Sasha Petraske
Sasha Petraske

How you got a drink from the world's best bar man

Milk & Honey founder Sasha Petraske had some clear rules about who could drink on the house - here they are

The late bartender and cocktail expert Sasha Petraske not only changed US cocktail culture through his inventive and meticulous take on mixing drinks. His New York bars, such as Milk & Honey, also conjured up a rarefied atmosphere, in part through the imposition of certain rules – including “Gentlemen will not introduce themselves to ladies” – but also by rewarding certain patrons.

Sasha and his co-workers didn’t value celebrity patronage, and they didn’t try to curry favour with licensing officials. However, if you liked old-timey clothes, cats or worked in the emergency services, drinks were on the house. Here’s how you got a drink at Sasha’s bar, as extracted from our new book, Regarding Cocktails by Sasha Petraske.

Illustration to accompany the American Trilogy cocktail from Regarding Cocktails. A wise choice for a US firefighter?
Illustration to accompany the American Trilogy cocktail from Regarding Cocktails. A wise choice for a US firefighter?

"Girlfriends, Boyfriends, Spouses, Parents, etc., will not be charged for alcohol, so long as they can carry it without inconveniencing the patrons. Food will be charged at the staff discount or comped if it is perishable. Roommates, Friends, Ex-Girlfriends, etc., may have up to one free drink and one free one-ounce shot, and may not tip at all, no exceptions.

"They must be charged for anything past this, on your honor. Note that a regular customer that you are friendly with but only socialize with at the bar is not in this category.

“Celebrities, Food Journalists, Brand Ambassadors, Liquor/Wine/Beer Saleswomen, Bloggers, Politicians (including Community Board Members), and anyone seated with them are not given any free drinks unless it is to correct our error.

Illustration to accompany the Paper Plane cocktail from Regarding Cocktails. Something for an ex-girlfriend?
Illustration to accompany the Paper Plane cocktail from Regarding Cocktails. Something for an ex-girlfriend?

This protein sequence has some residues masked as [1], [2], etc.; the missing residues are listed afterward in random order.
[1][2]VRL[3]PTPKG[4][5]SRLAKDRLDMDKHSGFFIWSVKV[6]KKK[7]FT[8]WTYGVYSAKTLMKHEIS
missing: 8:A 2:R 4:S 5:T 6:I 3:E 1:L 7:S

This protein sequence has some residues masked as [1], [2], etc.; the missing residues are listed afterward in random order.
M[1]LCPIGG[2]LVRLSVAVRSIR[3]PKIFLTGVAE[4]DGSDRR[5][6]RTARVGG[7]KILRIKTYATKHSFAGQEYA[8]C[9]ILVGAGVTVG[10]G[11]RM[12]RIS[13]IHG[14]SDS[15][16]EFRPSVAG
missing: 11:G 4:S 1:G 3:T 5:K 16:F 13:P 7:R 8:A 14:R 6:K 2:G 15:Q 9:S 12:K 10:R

“Upstairs, immediately adjacent, and directly-across-the-street neighbors will be offered a half-size free drink or one free one-ounce shot, and should tip.

“Anyone with a cat on his shoulder (but not a dog or a bird) gets one free drink; the cat gets a bowl of milk.

“Schoolteachers, Firefighters, Active-Duty Military, Senior Citizens over the age of 75, and single women or couples dressed, for real, like it’s before the Second World War (I’m talking Boardwalk Empire level of dressed up) get one free drink, and should tip.

“Paying customers should be charged for every drink they order unless it is to make up for slow service or other mistakes on our part, or, of course, Bartender’s Choice drinks that are not to the customer’s taste.

Illustration to accompany the French 75 cocktail from Regarding Cocktails. Good freebie for a senior citizen?
Illustration to accompany the French 75 cocktail from Regarding Cocktails. Good freebie for a senior citizen?

“Drinks to encourage repeat business and healthy tipping should be sent with our compliments, in portion sizes half the usual amount. Staff has complete discretion to send one (and only one) per customer. Thought should be given to the guest’s safety as far as the drink’s ABV, and to timing as far as turning tables when guests are waiting. Base spirits that cost the house more than thirty dollars per 750 ml bottle should not be used except in the rarest of cases. Perishable wines can be comped at last call if there is only one glass left. Unless the guest requests it specifically, our bottled beers should be avoided as a comp, as this costs us three times what a shot costs.”

For more sage advice on fine drinking, order a copy of Regarding Cocktails here.